Thursday, May 23, 2013

Berry Pavlova

I've always heard about Pavlova and seen beautiful pictures of this dessert but have never gotten a chance to try it out. Pavlova is basically a meringue with a crisp crust on the outside and is pillowy soft inside. It's often topped with whipped cream and fruits.

According to wikipedia, Pavlova is named after Anna Pavlova, a Russian ballerina. Although the dessert has a Russian name, it is believed to have originated from New Zealand (or Australia) when the ballerina was there during or after one of her tours to those countries in the 1920s. The dessert is apparently a popular dish and is frequently served during celebratory and holiday meals in New Zealand and Australia.

With some egg whites sitting in my fridge, I was contemplating between making friand, french macaron  or pavlova. I decided to go with Pavlova coz it seemed to be the easiest to make and I have some fresh berries at home that I can incorporate to the dessert. Plus, I'm always curious about this dessert.

I googled for a recipe and went with one I found on making slight changes. As I fear that the dessert will be too sweet, I reduced the sugar a little. The outcome was perfect, not overly sweet and light. The meringue is indeed crisp on the outside and soft in the inside. The berries paired nicely and they added some freshness to the dessert.  This is a dessert you could definitely eat more without feeling too guilty! I brought the dessert over to my neighbor's for dinner and I think they loved it! =)  Berries are in season now and this make a perfect summery dessert!

Here's the recipe with my changes. Note to self, hull the strawberries next time =)!

*Serves 8-10

  • 4 oz Egg White (About 4 Large egg whites)
  • 1 Cup Granulated Sugar
  • 1 Tsp Vanilla Extract
  • 1 Tsp Lemon Juice
  • 2 Tsp Corn Flour
  • 1 Cup Heavy Cream (Add 1/2 Cup - 1 Cup more if you want more cream)
  • 1/2 Cup - 3/4 Cup Blueberries
  • 8-10 Oz Strawberries, Halved
Preheat oven to 300F. Line a baking sheet with parchment paper. Draw a 9" circle on the parchment paper.

In a large bowl, beat egg whites until stiff but not dry. Gradually add in sugar, about 1 tbsp at a time, beating well after each addition. Beat until egg white is thick and glossy. Gently fold in vanilla extract, lemon juice and corn flour. 

Spoon mixture inside the circle drawn on the parchment paper.Working from the center and spread mixture toward the outside edge, making a slight indentation in the middle and building the edge. Bake for 1 hour then cool on a wire rack. **See Note**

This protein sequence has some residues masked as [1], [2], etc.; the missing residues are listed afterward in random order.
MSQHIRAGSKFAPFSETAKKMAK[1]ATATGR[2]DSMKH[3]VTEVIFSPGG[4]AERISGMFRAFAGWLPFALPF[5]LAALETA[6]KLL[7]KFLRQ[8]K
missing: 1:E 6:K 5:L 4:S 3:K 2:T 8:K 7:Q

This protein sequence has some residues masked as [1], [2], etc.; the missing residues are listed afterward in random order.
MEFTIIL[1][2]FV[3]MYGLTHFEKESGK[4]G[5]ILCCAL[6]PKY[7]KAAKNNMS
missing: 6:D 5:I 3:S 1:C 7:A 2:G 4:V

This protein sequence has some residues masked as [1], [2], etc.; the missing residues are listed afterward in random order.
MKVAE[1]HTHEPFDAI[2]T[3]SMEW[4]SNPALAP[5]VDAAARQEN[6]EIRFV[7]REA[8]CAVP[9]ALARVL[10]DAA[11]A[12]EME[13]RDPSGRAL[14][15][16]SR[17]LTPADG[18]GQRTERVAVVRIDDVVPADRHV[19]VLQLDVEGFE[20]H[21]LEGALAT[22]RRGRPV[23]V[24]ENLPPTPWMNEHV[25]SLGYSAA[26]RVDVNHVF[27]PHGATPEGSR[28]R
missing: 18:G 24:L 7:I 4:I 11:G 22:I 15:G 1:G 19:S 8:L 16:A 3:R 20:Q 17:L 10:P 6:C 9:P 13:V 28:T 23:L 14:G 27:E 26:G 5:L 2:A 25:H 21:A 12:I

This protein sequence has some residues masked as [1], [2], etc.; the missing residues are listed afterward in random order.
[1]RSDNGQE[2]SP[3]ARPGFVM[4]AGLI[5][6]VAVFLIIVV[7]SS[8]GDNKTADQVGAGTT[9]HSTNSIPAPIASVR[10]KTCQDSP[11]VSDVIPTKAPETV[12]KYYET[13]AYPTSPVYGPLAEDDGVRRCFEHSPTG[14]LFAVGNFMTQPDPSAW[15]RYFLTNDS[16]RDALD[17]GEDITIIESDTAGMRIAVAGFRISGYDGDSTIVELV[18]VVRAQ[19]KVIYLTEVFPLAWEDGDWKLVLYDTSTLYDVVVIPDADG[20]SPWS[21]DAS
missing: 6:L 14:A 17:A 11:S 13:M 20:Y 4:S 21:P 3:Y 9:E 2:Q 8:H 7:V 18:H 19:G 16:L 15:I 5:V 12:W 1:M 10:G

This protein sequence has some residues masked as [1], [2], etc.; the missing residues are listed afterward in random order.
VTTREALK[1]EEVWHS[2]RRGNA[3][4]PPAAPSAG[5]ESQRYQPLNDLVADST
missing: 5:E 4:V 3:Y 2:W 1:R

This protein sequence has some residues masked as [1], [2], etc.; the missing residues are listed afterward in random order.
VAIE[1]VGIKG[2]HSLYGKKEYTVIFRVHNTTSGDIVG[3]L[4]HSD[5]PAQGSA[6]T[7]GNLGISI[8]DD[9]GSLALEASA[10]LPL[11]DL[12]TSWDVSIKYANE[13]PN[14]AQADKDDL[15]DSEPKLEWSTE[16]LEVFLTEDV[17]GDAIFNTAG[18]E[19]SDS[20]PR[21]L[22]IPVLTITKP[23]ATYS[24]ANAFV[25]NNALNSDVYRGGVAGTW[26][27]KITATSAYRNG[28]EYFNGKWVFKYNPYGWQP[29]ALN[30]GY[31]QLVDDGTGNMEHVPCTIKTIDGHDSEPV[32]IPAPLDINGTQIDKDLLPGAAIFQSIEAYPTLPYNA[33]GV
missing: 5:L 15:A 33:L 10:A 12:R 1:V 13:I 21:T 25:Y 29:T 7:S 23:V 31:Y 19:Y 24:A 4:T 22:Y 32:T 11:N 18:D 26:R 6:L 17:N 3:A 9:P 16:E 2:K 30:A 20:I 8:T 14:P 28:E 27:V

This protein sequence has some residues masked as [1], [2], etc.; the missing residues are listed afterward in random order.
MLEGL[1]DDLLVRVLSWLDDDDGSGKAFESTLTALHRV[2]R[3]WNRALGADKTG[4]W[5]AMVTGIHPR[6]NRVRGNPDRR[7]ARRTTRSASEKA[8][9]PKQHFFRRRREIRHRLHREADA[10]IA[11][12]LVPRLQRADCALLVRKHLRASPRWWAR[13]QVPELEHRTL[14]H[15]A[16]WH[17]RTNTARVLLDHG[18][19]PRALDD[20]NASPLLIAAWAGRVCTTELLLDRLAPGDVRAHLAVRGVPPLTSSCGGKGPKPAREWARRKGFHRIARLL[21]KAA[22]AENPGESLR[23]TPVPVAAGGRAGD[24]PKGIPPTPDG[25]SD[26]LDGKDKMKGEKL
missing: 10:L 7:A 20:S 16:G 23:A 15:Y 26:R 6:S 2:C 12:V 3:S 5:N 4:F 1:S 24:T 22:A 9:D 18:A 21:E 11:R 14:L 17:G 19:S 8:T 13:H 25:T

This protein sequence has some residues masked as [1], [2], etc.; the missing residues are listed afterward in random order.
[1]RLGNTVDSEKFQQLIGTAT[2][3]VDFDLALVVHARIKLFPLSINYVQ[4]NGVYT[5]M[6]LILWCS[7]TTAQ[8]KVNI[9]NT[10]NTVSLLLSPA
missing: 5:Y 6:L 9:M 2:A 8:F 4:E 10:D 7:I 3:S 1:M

In a small bowl, beat heavy cream until stiff peaks form and set aside. Place the meringue on a flat serving plate. Fill the center of the meringue with whipped cream and then top it with the berries.

June's Notes: Sugar needs to be incorporated well into the meringue if not your meringue will "weep" when it bakes if the sugar is not entirely dissolved prior to baking. 

I made 2 smaller meringue instead of one big one. I placed both meringue on the same baking sheet, making them about 5 inches in diameter each with about 2-3 inches gap between the two. The pavlova will spread a little once it bakes. Since my meringue is slightly smaller, I baked it for about 50 minutes instead. 

A lot of the other recipes I saw asked for the meringue to cool down in the oven with the oven door ajar after it has baked. I read that by letting the meringue cool slowly in the oven as opposed to letting it cool at room temperature helps so that the meringue does not deflate too much.  As my meringue cooled down, the center deflated a little and created a little crater. I thought it was perfect as I could fill the "bowl" with whipped cream and fruits.  I don't know if the pavlova is supposed to deflate and crack at all once cooled or it should retain its shape right after baking.  Maybe next time, I'll cool it in the oven and compare the results.  If you're not a big fan of strawberries and/or blueberries, feel free to top it off with raspberries, kiwi, peaches, etc. 

 If you're a Pavlova connoisseur, tell me....what's a perfect Pavlova like??


Simply June 

Monday, May 20, 2013

Dorayaki (Japanese Pancake with Red Bean Paste Filling)

One of my favorite Japanese desserts/cake is Dorayaki. It looks like 2 silver dollar pancakes filled with sweetened red bean paste in the middle. The pancake is slightly sweet and a little more dense than the regular western pancakes. This pancake is great for dessert or for breakfast and can be very portable!